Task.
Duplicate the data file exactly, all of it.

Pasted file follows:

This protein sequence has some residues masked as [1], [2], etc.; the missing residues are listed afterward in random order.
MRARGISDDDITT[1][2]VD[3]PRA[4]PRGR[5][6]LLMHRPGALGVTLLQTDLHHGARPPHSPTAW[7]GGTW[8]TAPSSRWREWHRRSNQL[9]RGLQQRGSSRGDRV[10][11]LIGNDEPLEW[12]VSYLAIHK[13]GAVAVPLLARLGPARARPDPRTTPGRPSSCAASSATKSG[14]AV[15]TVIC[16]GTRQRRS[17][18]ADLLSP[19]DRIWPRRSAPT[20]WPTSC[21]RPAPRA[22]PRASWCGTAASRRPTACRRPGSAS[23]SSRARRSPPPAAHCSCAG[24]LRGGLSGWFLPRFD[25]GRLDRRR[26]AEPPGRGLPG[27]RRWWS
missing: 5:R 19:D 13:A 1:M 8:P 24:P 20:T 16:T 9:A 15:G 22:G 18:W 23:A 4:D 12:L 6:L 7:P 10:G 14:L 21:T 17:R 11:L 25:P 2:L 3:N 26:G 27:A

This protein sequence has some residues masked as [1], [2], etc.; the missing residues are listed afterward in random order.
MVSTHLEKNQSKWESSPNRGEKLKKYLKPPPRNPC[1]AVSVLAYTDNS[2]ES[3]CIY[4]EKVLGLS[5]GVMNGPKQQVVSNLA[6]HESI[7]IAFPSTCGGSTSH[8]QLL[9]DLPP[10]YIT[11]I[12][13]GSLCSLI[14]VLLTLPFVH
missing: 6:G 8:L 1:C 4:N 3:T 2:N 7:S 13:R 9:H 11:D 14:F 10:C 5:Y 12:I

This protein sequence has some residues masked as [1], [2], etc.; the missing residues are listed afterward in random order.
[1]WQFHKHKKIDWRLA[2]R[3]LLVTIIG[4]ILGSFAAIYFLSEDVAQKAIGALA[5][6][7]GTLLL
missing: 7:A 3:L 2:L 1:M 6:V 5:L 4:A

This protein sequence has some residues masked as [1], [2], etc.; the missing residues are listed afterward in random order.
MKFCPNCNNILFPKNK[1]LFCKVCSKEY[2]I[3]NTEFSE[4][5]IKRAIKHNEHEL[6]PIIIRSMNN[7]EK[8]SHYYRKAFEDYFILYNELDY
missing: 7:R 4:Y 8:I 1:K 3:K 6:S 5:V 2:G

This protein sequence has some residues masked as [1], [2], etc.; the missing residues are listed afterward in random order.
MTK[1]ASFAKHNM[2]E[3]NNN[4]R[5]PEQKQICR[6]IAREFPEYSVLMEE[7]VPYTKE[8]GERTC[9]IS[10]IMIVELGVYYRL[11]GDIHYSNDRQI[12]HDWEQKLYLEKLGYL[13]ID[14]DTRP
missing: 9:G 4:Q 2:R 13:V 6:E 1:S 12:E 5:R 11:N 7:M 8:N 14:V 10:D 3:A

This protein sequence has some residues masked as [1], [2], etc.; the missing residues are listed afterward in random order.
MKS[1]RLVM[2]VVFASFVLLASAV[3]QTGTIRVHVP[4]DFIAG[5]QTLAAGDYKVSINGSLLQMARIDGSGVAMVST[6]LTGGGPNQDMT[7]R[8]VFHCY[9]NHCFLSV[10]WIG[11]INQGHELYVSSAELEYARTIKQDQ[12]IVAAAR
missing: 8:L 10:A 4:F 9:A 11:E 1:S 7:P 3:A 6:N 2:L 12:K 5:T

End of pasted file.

This protein sequence has some residues masked as [1], [2], etc.; the missing residues are listed afterward in random order.
MRARGISDDDITT[1][2]VD[3]PRA[4]PRGR[5][6]LLMHRPGALGVTLLQTDLHHGARPPHSPTAW[7]GGTW[8]TAPSSRWREWHRRSNQL[9]RGLQQRGSSRGDRV[10][11]LIGNDEPLEW[12]VSYLAIHK[13]GAVAVPLLARLGPARARPDPRTTPGRPSSCAASSATKSG[14]AV[15]TVIC[16]GTRQRRS[17][18]ADLLSP[19]DRIWPRRSAPT[20]WPTSC[21]RPAPRA[22]PRASWCGTAASRRPTACRRPGSAS[23]SSRARRSPPPAAHCSCAG[24]LRGGLSGWFLPRFD[25]GRLDRRR[26]AEPPGRGLPG[27]RRWWS
missing: 5:R 19:D 13:A 1:M 8:P 24:P 20:T 16:T 9:A 15:G 22:G 18:W 23:A 4:D 12:L 6:L 7:P 10:G 14:L 21:T 17:R 11:L 25:P 2:L 3:N 26:G 27:A

This protein sequence has some residues masked as [1], [2], etc.; the missing residues are listed afterward in random order.
MVSTHLEKNQSKWESSPNRGEKLKKYLKPPPRNPC[1]AVSVLAYTDNS[2]ES[3]CIY[4]EKVLGLS[5]GVMNGPKQQVVSNLA[6]HESI[7]IAFPSTCGGSTSH[8]QLL[9]DLPP[10]YIT[11]I[12][13]GSLCSLI[14]VLLTLPFVH
missing: 6:G 8:L 1:C 4:N 3:T 2:N 7:S 13:R 9:H 11:D 14:F 10:C 5:Y 12:I

This protein sequence has some residues masked as [1], [2], etc.; the missing residues are listed afterward in random order.
[1]WQFHKHKKIDWRLA[2]R[3]LLVTIIG[4]ILGSFAAIYFLSEDVAQKAIGALA[5][6][7]GTLLL
missing: 7:A 3:L 2:L 1:M 6:V 5:L 4:A

This protein sequence has some residues masked as [1], [2], etc.; the missing residues are listed afterward in random order.
MKFCPNCNNILFPKNK[1]LFCKVCSKEY[2]I[3]NTEFSE[4][5]IKRAIKHNEHEL[6]PIIIRSMNN[7]EK[8]SHYYRKAFEDYFILYNELDY
missing: 7:R 4:Y 8:I 1:K 3:K 6:S 5:V 2:G

This protein sequence has some residues masked as [1], [2], etc.; the missing residues are listed afterward in random order.
MTK[1]ASFAKHNM[2]E[3]NNN[4]R[5]PEQKQICR[6]IAREFPEYSVLMEE[7]VPYTKE[8]GERTC[9]IS[10]IMIVELGVYYRL[11]GDIHYSNDRQI[12]HDWEQKLYLEKLGYL[13]ID[14]DTRP
missing: 9:G 4:Q 2:R 13:V 6:E 1:S 12:E 5:R 11:N 7:M 8:N 14:V 10:D 3:A

This protein sequence has some residues masked as [1], [2], etc.; the missing residues are listed afterward in random order.
MKS[1]RLVM[2]VVFASFVLLASAV[3]QTGTIRVHVP[4]DFIAG[5]QTLAAGDYKVSINGSLLQMARIDGSGVAMVST[6]LTGGGPNQDMT[7]R[8]VFHCY[9]NHCFLSV[10]WIG[11]INQGHELYVSSAELEYARTIKQDQ[12]IVAAAR
missing: 8:L 10:A 4:F 9:A 11:E 1:S 7:P 3:A 6:N 2:L 12:K 5:T